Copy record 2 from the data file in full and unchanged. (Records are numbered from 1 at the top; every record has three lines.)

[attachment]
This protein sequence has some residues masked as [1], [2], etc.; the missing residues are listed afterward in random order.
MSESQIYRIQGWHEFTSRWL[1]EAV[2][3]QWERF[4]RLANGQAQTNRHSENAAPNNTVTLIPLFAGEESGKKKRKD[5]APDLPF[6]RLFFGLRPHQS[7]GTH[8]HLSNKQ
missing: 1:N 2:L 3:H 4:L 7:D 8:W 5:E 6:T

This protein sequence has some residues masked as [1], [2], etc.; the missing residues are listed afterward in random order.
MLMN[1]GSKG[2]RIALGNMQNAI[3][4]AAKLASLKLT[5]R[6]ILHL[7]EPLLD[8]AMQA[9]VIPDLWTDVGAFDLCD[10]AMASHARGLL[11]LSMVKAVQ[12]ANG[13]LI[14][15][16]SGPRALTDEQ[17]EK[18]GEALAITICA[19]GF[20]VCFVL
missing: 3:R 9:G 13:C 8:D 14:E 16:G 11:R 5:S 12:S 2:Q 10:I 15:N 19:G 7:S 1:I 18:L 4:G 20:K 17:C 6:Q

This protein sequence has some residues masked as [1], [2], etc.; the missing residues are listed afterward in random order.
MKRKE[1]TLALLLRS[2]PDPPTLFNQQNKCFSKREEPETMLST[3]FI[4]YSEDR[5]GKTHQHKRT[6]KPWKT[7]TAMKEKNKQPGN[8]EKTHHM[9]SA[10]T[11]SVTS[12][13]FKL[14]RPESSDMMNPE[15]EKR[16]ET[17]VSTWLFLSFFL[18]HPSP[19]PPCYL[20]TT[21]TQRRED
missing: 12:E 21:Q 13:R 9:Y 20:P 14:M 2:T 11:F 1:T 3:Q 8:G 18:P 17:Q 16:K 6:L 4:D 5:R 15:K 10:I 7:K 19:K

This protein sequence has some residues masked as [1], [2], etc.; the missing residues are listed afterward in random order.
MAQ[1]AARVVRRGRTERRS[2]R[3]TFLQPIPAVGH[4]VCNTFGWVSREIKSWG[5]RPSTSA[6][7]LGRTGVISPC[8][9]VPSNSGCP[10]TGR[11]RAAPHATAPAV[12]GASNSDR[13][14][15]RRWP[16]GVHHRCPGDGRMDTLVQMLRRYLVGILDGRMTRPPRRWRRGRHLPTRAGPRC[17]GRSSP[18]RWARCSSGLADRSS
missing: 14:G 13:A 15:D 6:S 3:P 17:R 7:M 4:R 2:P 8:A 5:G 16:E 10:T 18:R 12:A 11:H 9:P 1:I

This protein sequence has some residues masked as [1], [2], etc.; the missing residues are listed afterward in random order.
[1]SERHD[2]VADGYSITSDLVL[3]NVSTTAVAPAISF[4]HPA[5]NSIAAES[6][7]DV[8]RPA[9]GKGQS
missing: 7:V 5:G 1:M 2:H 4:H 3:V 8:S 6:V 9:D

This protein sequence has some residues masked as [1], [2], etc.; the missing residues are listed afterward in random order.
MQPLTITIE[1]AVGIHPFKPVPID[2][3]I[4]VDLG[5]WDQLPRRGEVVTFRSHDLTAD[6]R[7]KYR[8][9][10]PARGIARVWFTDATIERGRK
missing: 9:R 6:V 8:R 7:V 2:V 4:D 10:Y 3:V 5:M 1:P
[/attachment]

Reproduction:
This protein sequence has some residues masked as [1], [2], etc.; the missing residues are listed afterward in random order.
MLMN[1]GSKG[2]RIALGNMQNAI[3][4]AAKLASLKLT[5]R[6]ILHL[7]EPLLD[8]AMQA[9]VIPDLWTDVGAFDLCD[10]AMASHARGLL[11]LSMVKAVQ[12]ANG[13]LI[14][15][16]SGPRALTDEQ[17]EK[18]GEALAITICA[19]GF[20]VCFVL
missing: 3:R 9:G 13:C 8:D 14:E 16:G 11:R 5:S 12:S 2:Q 10:I 15:N 19:G 7:S 1:I 18:L 4:G 20:K 17:C 6:Q